The Jr. is a new entry-level carburetor that shares many of the features found in the popular Road Demon, and it uses the same centersection. The Jr. is available in 525-, 625-, or 725-cfm sizes, and shares the Road Demon's reinforced, high-density metering blocks, which are accurate and much less porous than other material. The secondaries are vacuum operated; this is recommended for stock or mild engines with an automatic transmission. Other features include float bowls with fuel-level windows and side-hung floats. A single inlet makes it easy to attach a fuel line.
Installing an intake and carb should be no trouble for the novice wrench spinner, but you must consider the linkage, accessory brackets, fuel lines, vacuum ports, and sensor positions. Our swap required a little filing on the kick-down bracket and A/C compressor bracket, and the coolant-temperature sensor needed a new adapter. We cut the original fuel line and replaced it with a rubber one. Later we'll upgrade it to a solid or braided line.
With the new intake system, the car definitely felt better. The Jr. was close on its dial-ins, but we played with the float level and idle screws a little. We also added 2 to 4 degrees of timing to the system as noted in the Demon instructions. After a couple of squirts around >> town, we stepped up the jet size, as the car seemed to be running too lean. We also helped airflow to the carb with an Air Inlet Systems (AIS) ram-air box.
The ram-air box is a dual-snorkel air cleaner that accepts a 14-inch filter element and allows you to plumb clean, cool air through its 4-inch inlets. AIS also supplied a dropped base that allowed the setup to fit beneath the stock hood. We routed some 4-inch ductwork to the radiator support, into a fender, and then downward to channel the cool air. In many cases, a hole in the radiator support would lend the best results, but we weren't ready to relocate the battery to the trunk just yet.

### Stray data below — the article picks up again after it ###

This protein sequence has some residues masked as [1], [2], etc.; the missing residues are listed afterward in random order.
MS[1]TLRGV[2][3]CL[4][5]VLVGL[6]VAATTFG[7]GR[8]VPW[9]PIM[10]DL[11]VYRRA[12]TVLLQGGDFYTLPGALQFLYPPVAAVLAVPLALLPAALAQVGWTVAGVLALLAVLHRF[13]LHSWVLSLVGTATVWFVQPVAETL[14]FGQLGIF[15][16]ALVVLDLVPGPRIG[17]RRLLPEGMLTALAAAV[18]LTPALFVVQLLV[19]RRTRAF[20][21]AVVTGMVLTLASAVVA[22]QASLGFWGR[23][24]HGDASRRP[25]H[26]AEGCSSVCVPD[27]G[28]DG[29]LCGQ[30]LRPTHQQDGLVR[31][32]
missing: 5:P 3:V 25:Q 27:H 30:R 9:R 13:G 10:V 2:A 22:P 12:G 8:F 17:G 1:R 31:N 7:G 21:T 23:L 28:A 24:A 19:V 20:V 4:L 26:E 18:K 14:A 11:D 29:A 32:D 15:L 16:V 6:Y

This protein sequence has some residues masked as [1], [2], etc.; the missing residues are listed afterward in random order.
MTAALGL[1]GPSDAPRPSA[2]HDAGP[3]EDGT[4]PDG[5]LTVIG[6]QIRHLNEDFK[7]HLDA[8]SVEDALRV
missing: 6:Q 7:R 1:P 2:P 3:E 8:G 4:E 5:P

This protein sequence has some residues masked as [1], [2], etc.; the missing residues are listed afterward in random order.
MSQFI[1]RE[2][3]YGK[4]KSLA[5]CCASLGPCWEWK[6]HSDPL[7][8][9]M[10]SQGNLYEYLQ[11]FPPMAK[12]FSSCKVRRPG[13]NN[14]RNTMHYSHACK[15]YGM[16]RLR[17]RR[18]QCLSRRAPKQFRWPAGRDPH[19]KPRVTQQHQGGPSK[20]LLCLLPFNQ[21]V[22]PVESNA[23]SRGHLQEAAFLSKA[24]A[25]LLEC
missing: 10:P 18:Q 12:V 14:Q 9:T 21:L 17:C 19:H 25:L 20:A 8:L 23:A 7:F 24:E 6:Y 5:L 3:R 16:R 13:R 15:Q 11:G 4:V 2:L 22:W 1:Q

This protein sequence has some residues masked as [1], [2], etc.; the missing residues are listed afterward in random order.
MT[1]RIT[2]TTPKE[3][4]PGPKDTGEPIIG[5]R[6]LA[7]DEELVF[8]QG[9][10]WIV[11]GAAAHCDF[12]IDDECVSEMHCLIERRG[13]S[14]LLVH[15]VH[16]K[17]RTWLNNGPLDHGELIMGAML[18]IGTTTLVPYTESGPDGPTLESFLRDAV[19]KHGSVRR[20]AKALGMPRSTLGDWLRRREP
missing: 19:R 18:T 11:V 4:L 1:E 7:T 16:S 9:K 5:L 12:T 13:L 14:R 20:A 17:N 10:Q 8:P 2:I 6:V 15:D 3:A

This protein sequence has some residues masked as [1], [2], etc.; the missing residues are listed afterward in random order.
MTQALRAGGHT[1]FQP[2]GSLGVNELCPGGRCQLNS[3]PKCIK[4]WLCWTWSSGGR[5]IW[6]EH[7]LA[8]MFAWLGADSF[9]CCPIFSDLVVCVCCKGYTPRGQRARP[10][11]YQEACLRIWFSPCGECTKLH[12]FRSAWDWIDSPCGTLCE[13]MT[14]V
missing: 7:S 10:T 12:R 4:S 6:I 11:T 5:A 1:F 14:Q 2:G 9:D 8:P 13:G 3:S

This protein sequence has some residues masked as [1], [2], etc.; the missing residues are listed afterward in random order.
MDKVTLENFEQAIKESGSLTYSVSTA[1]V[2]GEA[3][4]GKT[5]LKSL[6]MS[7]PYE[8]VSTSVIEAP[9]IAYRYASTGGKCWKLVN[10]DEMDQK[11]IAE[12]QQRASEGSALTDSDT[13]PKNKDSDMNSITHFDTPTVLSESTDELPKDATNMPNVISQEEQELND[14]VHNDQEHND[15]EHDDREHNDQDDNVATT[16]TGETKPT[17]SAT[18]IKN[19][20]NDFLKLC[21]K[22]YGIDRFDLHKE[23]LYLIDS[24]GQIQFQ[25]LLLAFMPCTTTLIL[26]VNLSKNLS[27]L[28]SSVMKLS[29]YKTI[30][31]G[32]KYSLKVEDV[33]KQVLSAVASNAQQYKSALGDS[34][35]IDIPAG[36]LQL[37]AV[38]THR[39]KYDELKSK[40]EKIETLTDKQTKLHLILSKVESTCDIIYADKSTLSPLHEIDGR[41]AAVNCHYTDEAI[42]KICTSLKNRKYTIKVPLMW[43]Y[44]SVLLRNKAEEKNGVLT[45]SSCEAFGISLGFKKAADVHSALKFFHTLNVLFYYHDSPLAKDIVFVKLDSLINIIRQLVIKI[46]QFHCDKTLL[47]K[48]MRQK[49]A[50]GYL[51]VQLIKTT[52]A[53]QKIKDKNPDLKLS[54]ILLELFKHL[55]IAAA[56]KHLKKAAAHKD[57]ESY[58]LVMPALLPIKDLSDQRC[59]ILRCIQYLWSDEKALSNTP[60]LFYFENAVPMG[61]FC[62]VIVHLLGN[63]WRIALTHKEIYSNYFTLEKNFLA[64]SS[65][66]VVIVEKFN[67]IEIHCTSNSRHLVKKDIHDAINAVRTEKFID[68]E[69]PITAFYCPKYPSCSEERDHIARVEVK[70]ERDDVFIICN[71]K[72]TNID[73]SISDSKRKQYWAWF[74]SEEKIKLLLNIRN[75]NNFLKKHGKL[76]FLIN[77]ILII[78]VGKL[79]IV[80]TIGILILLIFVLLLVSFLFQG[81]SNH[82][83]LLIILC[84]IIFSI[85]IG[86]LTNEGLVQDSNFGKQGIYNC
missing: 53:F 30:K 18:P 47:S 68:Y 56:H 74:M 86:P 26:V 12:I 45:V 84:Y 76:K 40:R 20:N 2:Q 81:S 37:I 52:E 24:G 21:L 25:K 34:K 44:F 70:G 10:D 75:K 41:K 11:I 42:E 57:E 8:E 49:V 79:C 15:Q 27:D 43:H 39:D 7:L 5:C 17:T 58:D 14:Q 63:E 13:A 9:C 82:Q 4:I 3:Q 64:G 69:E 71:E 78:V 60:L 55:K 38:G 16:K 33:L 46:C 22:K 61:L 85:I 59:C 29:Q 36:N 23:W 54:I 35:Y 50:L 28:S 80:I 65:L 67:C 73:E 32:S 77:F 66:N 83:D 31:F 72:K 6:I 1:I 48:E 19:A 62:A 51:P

Our next consideration was a free-flowing exhaust system. The 305 exhaust manifolds, inefficient catalytic converter, and dinky single exhaust hampered even this low-performance putz. Hedman Hedders recently introduced its Tork-Step headers. These shorties improve clearance underneath the car and are stepped from 1 ½-inch to 15/8-inch tubes, which is good for midrange torque. We were surprised by how easily the stock manifolds came off and even more amazed at the simple installation of the Tork-Steps, which dropped in from the top. We'd recommend installing fresh spark plugs first. Once in place, the primary tubes for cylinder Nos. 6 and 8 severely limit access.
Another new Hedman piece is the X-Treme Crossover kit, complete with the necessary pipe and an X-shaped crossover to join both banks of the dual-exhaust system. The crossover eliminates backpressure caused by firing order variations between the two engine banks. When neighboring cylinders fire next to each other on the same bank (8-4 and 5-7 on the Chevy), their exhaust pulses bang into one another as they go through the same exhaust route. This affects backpressure and scavenging, causing a loss of performance. Splitting the exhaust flow between the two banks equalizes the pressure, thus >> improving the efficiency of the exhaust flow. We were also anxious to try Hedman's free-flowing catalytic converters. They offer stainless steel shielding and flow more air due to a unique internal construction and welding design.